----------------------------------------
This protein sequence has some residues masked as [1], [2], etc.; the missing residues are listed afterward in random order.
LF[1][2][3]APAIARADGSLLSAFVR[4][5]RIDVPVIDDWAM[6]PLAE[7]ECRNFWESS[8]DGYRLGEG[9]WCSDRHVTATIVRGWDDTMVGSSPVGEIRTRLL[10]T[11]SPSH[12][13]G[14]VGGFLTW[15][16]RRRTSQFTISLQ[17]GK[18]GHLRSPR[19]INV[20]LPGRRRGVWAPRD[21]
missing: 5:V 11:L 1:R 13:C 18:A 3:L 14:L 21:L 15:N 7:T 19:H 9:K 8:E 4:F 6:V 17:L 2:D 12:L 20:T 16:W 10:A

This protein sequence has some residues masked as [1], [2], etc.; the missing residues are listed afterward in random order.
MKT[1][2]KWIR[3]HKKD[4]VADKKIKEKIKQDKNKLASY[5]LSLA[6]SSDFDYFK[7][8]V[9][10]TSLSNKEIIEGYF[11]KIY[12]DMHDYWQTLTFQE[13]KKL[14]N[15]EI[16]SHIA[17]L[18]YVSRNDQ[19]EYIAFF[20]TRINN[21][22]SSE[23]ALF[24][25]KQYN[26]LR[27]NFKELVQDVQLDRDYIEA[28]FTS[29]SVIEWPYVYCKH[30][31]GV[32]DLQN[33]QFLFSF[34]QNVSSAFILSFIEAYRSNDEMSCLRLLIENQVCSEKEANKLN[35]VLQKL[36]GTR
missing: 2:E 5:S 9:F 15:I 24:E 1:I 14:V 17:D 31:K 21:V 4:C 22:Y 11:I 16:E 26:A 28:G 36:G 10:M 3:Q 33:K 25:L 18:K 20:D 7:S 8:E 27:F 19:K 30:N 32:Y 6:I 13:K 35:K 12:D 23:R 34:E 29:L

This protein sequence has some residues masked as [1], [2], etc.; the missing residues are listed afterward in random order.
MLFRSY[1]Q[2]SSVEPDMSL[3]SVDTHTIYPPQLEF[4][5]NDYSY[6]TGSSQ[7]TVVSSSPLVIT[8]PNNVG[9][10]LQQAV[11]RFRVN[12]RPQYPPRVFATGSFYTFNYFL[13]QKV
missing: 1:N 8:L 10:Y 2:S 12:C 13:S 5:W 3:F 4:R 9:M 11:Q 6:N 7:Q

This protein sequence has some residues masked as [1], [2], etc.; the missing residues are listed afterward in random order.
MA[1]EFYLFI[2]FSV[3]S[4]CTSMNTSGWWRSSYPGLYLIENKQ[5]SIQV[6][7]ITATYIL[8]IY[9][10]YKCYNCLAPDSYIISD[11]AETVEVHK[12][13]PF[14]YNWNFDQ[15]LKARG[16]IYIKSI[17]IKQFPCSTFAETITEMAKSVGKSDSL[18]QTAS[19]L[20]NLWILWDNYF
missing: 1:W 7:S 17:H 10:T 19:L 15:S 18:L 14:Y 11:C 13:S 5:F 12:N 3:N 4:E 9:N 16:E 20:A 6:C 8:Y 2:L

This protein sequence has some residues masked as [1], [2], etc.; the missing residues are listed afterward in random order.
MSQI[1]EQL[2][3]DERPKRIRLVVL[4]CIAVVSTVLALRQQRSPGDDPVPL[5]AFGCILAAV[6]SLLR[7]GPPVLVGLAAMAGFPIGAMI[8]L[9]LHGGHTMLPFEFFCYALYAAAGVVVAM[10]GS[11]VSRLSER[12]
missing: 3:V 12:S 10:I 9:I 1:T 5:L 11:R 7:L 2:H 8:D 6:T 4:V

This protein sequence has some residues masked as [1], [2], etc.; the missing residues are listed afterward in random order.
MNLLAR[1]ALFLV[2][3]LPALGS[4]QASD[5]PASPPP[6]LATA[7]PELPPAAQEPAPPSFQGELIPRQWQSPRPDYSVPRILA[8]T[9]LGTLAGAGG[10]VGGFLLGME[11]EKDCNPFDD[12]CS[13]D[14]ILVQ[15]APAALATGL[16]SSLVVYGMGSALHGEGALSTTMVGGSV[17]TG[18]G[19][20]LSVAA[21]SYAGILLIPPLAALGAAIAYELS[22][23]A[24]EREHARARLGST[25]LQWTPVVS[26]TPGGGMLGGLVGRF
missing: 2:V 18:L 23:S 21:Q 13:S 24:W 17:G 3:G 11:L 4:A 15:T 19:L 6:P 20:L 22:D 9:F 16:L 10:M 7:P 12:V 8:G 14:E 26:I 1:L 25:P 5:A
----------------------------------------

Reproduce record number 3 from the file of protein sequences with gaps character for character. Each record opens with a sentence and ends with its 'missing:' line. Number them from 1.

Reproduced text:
This protein sequence has some residues masked as [1], [2], etc.; the missing residues are listed afterward in random order.
MLFRSY[1]Q[2]SSVEPDMSL[3]SVDTHTIYPPQLEF[4][5]NDYSY[6]TGSSQ[7]TVVSSSPLVIT[8]PNNVG[9][10]LQQAV[11]RFRVN[12]RPQYPPRVFATGSFYTFNYFL[13]QKV
missing: 1:N 8:L 10:Y 2:S 12:C 13:S 5:W 3:F 4:R 9:M 11:Q 6:N 7:Q